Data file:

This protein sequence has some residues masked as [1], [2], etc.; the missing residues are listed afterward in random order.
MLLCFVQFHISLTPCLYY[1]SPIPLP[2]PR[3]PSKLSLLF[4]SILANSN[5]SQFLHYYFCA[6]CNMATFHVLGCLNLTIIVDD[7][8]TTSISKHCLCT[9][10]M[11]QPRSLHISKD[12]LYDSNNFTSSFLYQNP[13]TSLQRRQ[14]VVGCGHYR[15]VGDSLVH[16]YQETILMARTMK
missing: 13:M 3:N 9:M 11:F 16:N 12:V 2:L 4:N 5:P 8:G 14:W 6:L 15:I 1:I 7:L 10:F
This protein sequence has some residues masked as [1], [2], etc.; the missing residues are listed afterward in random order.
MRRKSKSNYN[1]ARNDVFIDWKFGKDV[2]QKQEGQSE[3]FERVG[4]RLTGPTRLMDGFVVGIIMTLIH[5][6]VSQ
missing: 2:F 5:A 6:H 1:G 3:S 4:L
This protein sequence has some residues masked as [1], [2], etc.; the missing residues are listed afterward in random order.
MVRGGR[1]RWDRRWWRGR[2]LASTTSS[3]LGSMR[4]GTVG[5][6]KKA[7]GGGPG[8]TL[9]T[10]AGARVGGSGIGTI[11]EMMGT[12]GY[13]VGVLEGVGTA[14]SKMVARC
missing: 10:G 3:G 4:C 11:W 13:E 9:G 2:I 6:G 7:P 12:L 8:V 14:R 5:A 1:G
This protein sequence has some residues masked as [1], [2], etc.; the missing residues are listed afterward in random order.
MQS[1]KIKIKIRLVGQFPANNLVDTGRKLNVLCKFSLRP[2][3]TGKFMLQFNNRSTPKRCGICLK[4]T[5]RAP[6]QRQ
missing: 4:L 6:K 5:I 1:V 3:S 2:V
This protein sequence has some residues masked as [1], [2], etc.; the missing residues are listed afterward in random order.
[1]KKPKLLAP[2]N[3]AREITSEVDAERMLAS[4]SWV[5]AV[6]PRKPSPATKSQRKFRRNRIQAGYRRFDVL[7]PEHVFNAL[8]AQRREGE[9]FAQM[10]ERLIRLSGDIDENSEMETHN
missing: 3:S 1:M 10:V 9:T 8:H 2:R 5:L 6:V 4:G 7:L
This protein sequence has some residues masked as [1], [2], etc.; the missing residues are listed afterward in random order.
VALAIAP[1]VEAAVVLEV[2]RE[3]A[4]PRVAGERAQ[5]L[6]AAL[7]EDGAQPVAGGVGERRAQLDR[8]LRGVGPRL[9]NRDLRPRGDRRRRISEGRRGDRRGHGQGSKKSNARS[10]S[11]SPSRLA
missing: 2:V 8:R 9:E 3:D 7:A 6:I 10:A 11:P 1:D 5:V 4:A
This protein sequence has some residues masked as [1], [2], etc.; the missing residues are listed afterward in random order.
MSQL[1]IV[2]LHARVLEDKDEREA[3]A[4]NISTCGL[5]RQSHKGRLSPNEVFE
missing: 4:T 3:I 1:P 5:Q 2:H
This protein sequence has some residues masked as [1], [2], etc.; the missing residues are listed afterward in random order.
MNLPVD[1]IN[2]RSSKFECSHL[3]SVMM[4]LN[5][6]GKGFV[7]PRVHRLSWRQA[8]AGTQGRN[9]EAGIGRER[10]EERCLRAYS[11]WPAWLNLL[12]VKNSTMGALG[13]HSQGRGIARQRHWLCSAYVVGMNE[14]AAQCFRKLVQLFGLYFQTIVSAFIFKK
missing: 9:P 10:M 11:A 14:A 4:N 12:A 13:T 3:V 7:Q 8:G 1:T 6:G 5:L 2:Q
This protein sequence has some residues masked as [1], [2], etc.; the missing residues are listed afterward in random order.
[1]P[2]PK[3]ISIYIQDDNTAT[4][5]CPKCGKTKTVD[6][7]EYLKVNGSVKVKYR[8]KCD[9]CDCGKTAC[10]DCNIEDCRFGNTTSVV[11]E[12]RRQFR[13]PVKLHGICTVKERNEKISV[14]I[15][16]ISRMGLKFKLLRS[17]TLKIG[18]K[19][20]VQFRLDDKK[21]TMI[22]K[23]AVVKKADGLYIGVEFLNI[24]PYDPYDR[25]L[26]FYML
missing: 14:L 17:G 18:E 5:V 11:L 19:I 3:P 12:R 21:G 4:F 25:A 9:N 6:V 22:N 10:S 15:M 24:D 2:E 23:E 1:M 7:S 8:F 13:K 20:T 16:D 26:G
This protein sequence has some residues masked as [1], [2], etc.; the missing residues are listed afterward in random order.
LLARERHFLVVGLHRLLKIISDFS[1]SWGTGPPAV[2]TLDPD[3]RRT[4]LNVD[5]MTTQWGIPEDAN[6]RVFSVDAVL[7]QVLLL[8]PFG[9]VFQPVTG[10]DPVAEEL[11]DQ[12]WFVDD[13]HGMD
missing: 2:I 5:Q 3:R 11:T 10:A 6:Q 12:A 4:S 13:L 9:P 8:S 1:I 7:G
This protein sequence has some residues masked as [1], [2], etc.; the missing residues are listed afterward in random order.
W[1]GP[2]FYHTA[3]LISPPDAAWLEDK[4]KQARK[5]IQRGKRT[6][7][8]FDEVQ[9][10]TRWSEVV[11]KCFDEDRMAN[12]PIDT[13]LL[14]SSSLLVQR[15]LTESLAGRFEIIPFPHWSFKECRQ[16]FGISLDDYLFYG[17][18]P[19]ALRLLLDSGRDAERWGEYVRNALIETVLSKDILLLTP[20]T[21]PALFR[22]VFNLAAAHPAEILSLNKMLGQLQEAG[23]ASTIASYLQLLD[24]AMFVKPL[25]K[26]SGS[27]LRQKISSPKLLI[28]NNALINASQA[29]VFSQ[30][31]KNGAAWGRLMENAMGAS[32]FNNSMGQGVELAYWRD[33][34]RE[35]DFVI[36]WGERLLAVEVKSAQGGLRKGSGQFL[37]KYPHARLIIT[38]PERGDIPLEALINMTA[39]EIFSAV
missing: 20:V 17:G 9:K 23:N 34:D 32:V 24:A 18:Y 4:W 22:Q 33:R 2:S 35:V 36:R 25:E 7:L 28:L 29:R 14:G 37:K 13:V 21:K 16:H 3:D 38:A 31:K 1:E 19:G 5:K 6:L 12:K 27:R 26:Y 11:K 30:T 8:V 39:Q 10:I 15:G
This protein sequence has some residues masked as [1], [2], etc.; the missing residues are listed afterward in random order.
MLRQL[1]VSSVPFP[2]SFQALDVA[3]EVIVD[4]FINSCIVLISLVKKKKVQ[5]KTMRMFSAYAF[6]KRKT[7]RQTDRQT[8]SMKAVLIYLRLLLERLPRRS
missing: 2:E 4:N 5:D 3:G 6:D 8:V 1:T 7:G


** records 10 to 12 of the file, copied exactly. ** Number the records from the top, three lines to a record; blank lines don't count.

This protein sequence has some residues masked as [1], [2], etc.; the missing residues are listed afterward in random order.
LLARERHFLVVGLHRLLKIISDFS[1]SWGTGPPAV[2]TLDPD[3]RRT[4]LNVD[5]MTTQWGIPEDAN[6]RVFSVDAVL[7]QVLLL[8]PFG[9]VFQPVTG[10]DPVAEEL[11]DQ[12]WFVDD[13]HGMD
missing: 2:I 5:Q 3:R 11:T 10:A 6:Q 12:A 4:S 13:L 9:P 8:S 1:I 7:G
This protein sequence has some residues masked as [1], [2], etc.; the missing residues are listed afterward in random order.
W[1]GP[2]FYHTA[3]LISPPDAAWLEDK[4]KQARK[5]IQRGKRT[6][7][8]FDEVQ[9][10]TRWSEVV[11]KCFDEDRMAN[12]PIDT[13]LL[14]SSSLLVQR[15]LTESLAGRFEIIPFPHWSFKECRQ[16]FGISLDDYLFYG[17][18]P[19]ALRLLLDSGRDAERWGEYVRNALIETVLSKDILLLTP[20]T[21]PALFR[22]VFNLAAAHPAEILSLNKMLGQLQEAG[23]ASTIASYLQLLD[24]AMFVKPL[25]K[26]SGS[27]LRQKISSPKLLI[28]NNALINASQA[29]VFSQ[30][31]KNGAAWGRLMENAMGAS[32]FNNSMGQGVELAYWRD[33][34]RE[35]DFVI[36]WGERLLAVEVKSAQGGLRKGSGQFL[37]KYPHARLIIT[38]PERGDIPLEALINMTA[39]EIFSAV
missing: 20:V 17:G 9:K 23:N 34:D 32:V 24:A 18:Y 4:W 22:Q 33:R 2:S 35:V 36:R 25:E 7:L 28:L 29:R 14:G 37:K 13:V 21:K 16:H 3:D 38:A 31:K 1:E 19:G 5:K 6:L 12:K 27:R 26:Y 11:K 30:T 8:V 39:Q 10:I 15:G
This protein sequence has some residues masked as [1], [2], etc.; the missing residues are listed afterward in random order.
MLRQL[1]VSSVPFP[2]SFQALDVA[3]EVIVD[4]FINSCIVLISLVKKKKVQ[5]KTMRMFSAYAF[6]KRKT[7]RQTDRQT[8]SMKAVLIYLRLLLERLPRRS
missing: 2:E 4:N 5:D 3:G 6:D 8:V 1:T 7:G